Monday 4 February 2013

The Unpublished 13: MONA - Wild Art in Hobart (Part 1)

In 2011 I visited the Museum of Old and New Art (MONA) in Hobart, Tasmania for the first time. It was only a few months old, but would soon rocket up the charts to become the island state's most popular tourist attraction. 

After the visit, I wrote this profile of the amazing gallery and its exhibits. However, the magazine which had requested it had accidentally requested the same coverage from another writer. I managed to incorporate the heart of my work in another article, but the original has never been published. Until now...

MONA, as seen from an approaching ferry

What do you do  if you’re an eccentric mathematical genius who’s made millions by designing successful gambling systems? Live the high life on the French Riviera? Or return to your roots and open a vast new modern art museum in the northern suburbs of Hobart?

It’s this thought that passes through my mind as my wife Narrelle and I sit on the deck of the ferry that’s taking us from Hobart’s CBD to the Museum of Old and New Art. 

MONA is the brainchild of David Walsh, a self-made gambling millionaire who’s beholden to no government grants. As a result, his contemporary art museum beneath a promontory in the Derwent River is packed with an eclectic collection of works that would startle any conservative state-run gallery director.

The lowest level of the gallery
I’m really looking forward to getting inside and seeing what the fuss is about. Since it opened in 2011, MONA has had locals and visitors to the slow-paced Tasmanian capital in a buzz, with reports of outlandish objects and fascinating concepts. Now we’re about to see it for ourselves.

This ferry trip seems a great way to get into the right mood. The passengers are a happy group of art lovers on a day out, enjoying the views along the broad river on a warm and sunny day. Even when we pass an enormous refinery halfway along, it feels as if we’re taking in a complex piece of industrial-themed art.

Then we’re at MONA’s dock beneath a rugged headland, climbing the steps to the entrance. There’s not much to see at this point, oddly, just a door framed by reflective metal sheets, approached by walking across a fake tennis court. Reportedly Walsh specifically ordered this low-key approach, rather than an intimidating lofty facade.

The view over the river is beautiful from this point – but we’re heading down, to the bulk of the gallery within the hillside.

A spiral staircase takes us down a circular liftwell, through millennia of exposed sandstone. At the bottom, a corridor flanked by high stone walls feels like the entrance to a tomb. We’re already impressed, and we haven’t even seen any art yet.

Bit.fall, by Julius Popp

It’s not far away. Nearby are a number of works of varying sizes and concepts, including Bit.fall, a fountain from which timed bursts of water spell words which then stretch and fall to the ground below; III Crossing, a video installation in which a giant hand moves pedestrians and cars about a busy intersection; and the amazing Loop System Quintet, five enormous machines with arms mechanically rotating in patterns, each arm topped with a single light bulb.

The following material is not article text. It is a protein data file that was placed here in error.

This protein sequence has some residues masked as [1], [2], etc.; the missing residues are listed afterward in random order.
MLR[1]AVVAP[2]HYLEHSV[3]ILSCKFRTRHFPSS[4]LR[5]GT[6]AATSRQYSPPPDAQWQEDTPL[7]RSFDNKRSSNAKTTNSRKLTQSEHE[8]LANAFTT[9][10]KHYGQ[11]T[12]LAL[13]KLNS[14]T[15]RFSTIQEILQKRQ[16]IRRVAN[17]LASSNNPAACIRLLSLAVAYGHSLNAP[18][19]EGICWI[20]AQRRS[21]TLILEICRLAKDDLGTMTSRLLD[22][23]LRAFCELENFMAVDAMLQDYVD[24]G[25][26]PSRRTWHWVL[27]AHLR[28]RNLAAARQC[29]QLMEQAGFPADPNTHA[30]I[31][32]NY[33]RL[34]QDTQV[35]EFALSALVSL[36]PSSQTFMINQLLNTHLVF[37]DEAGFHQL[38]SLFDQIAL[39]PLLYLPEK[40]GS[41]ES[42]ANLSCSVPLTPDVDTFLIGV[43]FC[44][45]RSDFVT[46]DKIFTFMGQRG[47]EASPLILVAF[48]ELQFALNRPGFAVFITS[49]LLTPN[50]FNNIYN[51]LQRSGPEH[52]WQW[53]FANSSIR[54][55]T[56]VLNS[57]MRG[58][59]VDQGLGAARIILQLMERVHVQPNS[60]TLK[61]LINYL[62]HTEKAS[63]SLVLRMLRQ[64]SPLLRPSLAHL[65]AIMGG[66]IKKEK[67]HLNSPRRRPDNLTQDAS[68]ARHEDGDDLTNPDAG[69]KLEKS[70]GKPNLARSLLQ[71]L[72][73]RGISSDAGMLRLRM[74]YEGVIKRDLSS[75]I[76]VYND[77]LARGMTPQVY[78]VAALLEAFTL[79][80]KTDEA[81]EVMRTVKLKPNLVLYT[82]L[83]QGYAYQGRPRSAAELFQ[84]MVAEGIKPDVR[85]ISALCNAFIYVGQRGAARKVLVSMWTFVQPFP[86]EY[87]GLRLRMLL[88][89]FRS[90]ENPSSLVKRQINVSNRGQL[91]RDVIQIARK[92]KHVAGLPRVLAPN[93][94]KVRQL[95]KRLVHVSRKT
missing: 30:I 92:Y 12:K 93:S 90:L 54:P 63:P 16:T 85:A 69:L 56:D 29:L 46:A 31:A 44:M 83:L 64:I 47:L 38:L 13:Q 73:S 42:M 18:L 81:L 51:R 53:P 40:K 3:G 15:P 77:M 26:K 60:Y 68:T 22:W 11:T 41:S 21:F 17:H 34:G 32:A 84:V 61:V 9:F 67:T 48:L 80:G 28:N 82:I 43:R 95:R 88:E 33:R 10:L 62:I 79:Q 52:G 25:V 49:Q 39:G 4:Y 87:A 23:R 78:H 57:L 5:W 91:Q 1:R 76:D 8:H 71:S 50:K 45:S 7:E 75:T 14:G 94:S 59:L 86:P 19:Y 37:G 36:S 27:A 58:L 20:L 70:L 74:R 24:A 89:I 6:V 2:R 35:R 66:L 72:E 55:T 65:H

There’s also the memorable Locus Focus, installed within one of MONA’s toilet cubicles. It’s a functional facility equipped with mirrors which enable startlingly intimate views while sitting on the loo.

Loop System Quintet, by Conrad Shawcross

Given the diversity in size and shape of these works, and the relatively low-lit environment, the usual system of descriptive notes on gallery walls might not cut it. In place of this is “The O”, a customized iPod Touch with which each visitor is issued upon entry.

On the press of a single button, this clever device senses the holder’s location in the museum and displays details of the closest works. It’s a clever idea, freeing the viewer from the necessity of hunting down wall notation and peering at it in low light.

The O offers multiple choices of information about each work – there may be an audio interview with the artist, the usual academic notes, and some short sharp remarks designed to provoke thought. Under the “Gonzo” category, there’s input by Walsh himself, amusing meanderings which occasionally contradict the other notes or even complain about the art.

It may sound absurd, but in practice the device invokes a sense of playful humour, making the art fun...

NEXT: The wild exhibits continue, including Truck Corridor, Babylonia, White Library and a pair of mummies in a dark wet room (!).

Disclosure time... on this trip I was hosted by Tourism Tasmania.

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